Grafton Rowing Club History: GRC History Page 1
Early settlement of the Grafton area started in the late 1830s as timber getters sought out the prized cedar trees of the area. Some land was also used for grazing whilst the only other industry was centred on ship-building. A village was established in the 1850s and grew quickly in the 1860s and 70s to become the main settlement in the area as it was on the main road north and was close to nearby gold deposits.
Even with this development, however, roads were few and poor and the bush was thick, but the river was wide and suitable for transportation, so most people became adept with an oar. Many lived on the host of islands that dotted the Clarence, and were especially conscious of the need to be able to row. Children rowed themselves to and from school, while farmers made periodic visits to Grafton for provisions, trips that often took the best part of a week to complete.
Flooding of the Clarence River also produced a need for boat transport as roads were completely covered across the town and surrounding areas.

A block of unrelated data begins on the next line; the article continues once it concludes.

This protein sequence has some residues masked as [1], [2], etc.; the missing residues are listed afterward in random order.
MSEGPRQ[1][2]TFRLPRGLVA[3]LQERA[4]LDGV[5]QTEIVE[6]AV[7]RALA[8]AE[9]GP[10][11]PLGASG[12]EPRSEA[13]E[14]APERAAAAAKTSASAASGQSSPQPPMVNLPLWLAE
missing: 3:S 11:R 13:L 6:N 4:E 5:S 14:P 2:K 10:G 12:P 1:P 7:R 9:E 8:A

The Grafton Water Brigade was established in response to this need.
Many Grafton Rowing Club members also rowed in flood boats at Grafton and South Grafton right up until the 1970s when the pulling boats were replaced with power boats.
Deliveries of foodstuffs and other goods were often made by boat—the butcher boats that were so popular in rowing circles on the northern rivers in the early years of the twentieth century were direct descendants of the craft rowed by butchers on their delivery runs. Even funerals took place on the river with the leading boat carrying the coffin. With such an emphasis upon the river, rowing quite naturally became a district pastime. It was not surprising then that the Clarence became famous for its rowers:
The famed river Clarence in Eastern
Amidst this era of rowing popularity, the Grafton Rowing Club was established in 1882.